Once again I’m linking up with CatholicMom.com’s Lawn Chair Catechism series. This week we’re reading and discussing Chapter 2 of Forming Intentional Disciples, “We Don’t Know What Normal Is.”
Even if you didn’t read the book, you’re welcome to participate. But I highly recommend that you read this book. It’s like a retreat in book form. (You can still get it with free shipping from OSV!)
When I hit page 54, I might as well have been looking at a picture of myself when they describe the Catholics who have received their sacraments and actively practice their Faith, but really have not developed a “personal interior journey of a lived relationship with Christ resulting in active discipleship.”
I’m an introvert. I don’t live life out loud anyway. But after reading this chapter, my conclusion is that the author is talking about what I’m supposed to be doing as a Secular Franciscan: going “from Gospel to life, and life to the Gospel.” Sherry Weddell uses the word “kerygma” and defines it as “the essential nucleus of the Gospel that awakens initial Christian faith.” (page 66)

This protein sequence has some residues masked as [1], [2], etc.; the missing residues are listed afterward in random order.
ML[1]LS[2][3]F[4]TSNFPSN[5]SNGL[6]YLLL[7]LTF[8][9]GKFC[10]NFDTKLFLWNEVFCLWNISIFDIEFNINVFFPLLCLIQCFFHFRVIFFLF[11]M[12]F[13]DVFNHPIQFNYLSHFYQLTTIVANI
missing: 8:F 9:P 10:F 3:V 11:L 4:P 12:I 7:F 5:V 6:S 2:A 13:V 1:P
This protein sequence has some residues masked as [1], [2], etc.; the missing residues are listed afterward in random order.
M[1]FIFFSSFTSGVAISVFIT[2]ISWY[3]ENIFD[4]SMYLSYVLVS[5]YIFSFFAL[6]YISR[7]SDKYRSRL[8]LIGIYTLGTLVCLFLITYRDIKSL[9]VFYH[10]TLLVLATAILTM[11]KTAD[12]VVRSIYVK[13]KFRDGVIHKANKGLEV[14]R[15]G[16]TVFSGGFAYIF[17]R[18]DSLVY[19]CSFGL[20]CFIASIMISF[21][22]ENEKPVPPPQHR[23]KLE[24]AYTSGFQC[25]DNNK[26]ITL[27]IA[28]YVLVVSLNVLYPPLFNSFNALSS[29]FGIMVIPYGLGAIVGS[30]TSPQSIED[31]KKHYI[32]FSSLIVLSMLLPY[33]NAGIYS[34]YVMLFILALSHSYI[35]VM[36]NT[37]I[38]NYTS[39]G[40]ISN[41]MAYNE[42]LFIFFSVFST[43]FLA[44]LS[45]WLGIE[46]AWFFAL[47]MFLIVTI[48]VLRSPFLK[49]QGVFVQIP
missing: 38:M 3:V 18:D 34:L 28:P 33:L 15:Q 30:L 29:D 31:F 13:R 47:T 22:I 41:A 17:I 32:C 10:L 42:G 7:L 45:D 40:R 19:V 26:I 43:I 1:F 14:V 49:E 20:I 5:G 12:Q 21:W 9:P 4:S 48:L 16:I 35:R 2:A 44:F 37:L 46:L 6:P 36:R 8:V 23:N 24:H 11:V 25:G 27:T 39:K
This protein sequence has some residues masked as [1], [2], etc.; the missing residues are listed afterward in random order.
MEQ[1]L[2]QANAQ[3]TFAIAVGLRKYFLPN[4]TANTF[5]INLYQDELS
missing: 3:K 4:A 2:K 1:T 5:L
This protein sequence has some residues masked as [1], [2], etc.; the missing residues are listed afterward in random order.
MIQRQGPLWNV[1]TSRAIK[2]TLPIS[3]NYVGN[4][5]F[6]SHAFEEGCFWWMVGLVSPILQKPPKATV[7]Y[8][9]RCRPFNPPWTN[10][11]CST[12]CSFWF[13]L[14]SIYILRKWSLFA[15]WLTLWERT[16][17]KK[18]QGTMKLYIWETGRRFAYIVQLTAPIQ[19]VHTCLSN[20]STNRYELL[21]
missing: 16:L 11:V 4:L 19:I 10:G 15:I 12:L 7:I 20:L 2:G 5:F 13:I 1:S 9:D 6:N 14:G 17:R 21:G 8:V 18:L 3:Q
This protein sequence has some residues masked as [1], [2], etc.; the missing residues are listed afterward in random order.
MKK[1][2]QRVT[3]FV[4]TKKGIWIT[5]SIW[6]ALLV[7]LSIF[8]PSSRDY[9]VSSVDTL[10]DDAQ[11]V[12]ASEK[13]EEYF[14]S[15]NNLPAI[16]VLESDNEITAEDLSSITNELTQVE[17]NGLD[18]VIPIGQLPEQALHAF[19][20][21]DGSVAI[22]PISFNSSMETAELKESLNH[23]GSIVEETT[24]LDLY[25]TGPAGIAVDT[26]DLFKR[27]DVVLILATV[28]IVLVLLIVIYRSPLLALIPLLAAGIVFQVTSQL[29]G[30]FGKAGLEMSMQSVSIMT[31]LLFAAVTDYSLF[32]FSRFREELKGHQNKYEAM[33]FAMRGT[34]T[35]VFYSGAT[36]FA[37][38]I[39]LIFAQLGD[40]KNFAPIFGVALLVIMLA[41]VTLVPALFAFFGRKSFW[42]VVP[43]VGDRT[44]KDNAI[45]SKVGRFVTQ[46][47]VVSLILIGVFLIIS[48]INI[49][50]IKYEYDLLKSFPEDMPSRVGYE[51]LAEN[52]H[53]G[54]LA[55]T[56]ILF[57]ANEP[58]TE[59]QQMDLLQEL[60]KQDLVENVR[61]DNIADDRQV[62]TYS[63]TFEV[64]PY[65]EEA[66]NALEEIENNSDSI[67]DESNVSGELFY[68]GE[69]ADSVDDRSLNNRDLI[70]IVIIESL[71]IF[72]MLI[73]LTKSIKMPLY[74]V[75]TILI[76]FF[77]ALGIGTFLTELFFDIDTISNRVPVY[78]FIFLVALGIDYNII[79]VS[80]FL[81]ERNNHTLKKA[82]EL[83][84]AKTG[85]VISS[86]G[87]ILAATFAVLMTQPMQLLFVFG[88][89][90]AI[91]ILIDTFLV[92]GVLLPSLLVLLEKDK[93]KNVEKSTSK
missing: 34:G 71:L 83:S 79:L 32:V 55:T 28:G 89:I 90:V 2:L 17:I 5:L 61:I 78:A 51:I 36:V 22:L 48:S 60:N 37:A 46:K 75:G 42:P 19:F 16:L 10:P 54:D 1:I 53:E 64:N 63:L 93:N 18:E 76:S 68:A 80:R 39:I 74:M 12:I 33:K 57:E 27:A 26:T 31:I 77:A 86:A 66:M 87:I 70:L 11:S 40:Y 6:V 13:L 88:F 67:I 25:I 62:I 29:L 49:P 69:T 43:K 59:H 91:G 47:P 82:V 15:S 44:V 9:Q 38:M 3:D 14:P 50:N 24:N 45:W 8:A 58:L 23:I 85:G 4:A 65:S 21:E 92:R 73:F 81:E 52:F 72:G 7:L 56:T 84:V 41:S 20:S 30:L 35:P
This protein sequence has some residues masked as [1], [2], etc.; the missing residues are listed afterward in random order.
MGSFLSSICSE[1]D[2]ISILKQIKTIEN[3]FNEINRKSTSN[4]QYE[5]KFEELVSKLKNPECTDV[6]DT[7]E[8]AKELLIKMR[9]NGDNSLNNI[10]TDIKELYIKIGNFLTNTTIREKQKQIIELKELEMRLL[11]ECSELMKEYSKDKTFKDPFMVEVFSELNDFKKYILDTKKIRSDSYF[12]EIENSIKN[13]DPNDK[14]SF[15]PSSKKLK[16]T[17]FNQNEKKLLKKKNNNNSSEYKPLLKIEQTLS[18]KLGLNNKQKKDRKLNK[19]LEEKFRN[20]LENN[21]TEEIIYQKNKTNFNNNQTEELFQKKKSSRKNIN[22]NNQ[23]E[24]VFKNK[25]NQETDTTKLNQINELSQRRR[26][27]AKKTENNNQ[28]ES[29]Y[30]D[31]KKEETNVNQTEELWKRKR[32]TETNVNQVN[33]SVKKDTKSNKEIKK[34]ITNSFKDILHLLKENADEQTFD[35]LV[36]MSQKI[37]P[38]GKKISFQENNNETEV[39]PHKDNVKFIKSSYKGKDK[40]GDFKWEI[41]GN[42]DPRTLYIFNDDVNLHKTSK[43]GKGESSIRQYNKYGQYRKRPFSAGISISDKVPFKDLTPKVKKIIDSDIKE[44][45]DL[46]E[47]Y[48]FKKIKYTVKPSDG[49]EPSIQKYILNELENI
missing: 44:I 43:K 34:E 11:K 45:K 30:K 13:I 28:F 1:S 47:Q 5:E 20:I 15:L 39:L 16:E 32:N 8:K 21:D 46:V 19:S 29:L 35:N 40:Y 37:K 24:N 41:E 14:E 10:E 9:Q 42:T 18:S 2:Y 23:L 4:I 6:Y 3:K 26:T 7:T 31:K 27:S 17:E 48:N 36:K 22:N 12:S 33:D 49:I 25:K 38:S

On to the discussion question du jour: “Are you comfortable talking with others about your relationship with God?”
No, I’m not. I do better writing about it than talking about it, maybe because I have the delete button and arrow keys to help me rearrange the words and figure out exactly what I want to say, rather than stumbling over my clumsy spoken words. And because I can’t see my audience, though I do tweet about my faith occasionally with people that I see in person. I can discuss God with one of my neighbors, and with some of the members of the folk group I’ve been singing with since 2006, but not so much with my family and not with strangers, either.
Plus, I’m not sure I have a good handle on that relationship. I’ve got a long way to go. And when others talk to me about their relationships with God, I just wind up feeling like a fraud–which proves that I do, indeed, have a long way to go.
My greatest inspiration right now is Pope Francis. Every time I read an excerpt from his homilies, or see his tweets, I am reminded–and challenged–about what it really means to follow Christ. I marvel at his ability to show the world how to live as a disciple.